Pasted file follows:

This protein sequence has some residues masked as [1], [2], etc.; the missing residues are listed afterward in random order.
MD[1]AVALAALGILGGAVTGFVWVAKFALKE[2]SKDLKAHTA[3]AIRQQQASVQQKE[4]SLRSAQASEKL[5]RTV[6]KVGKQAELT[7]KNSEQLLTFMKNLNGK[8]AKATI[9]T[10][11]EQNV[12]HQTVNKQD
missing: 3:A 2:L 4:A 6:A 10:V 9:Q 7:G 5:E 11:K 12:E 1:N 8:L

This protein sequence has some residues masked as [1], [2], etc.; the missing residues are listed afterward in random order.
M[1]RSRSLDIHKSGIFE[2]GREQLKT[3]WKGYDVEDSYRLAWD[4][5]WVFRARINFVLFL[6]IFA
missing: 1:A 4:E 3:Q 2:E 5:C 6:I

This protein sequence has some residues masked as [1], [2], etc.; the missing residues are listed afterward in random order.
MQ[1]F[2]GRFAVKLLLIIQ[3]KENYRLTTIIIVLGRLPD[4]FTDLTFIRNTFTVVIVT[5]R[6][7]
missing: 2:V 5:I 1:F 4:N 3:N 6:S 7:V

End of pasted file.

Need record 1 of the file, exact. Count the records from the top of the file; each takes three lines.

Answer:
This protein sequence has some residues masked as [1], [2], etc.; the missing residues are listed afterward in random order.
MD[1]AVALAALGILGGAVTGFVWVAKFALKE[2]SKDLKAHTA[3]AIRQQQASVQQKE[4]SLRSAQASEKL[5]RTV[6]KVGKQAELT[7]KNSEQLLTFMKNLNGK[8]AKATI[9]T[10][11]EQNV[12]HQTVNKQD
missing: 3:A 2:L 4:A 6:A 10:V 9:Q 7:G 5:E 11:K 12:E 1:N 8:L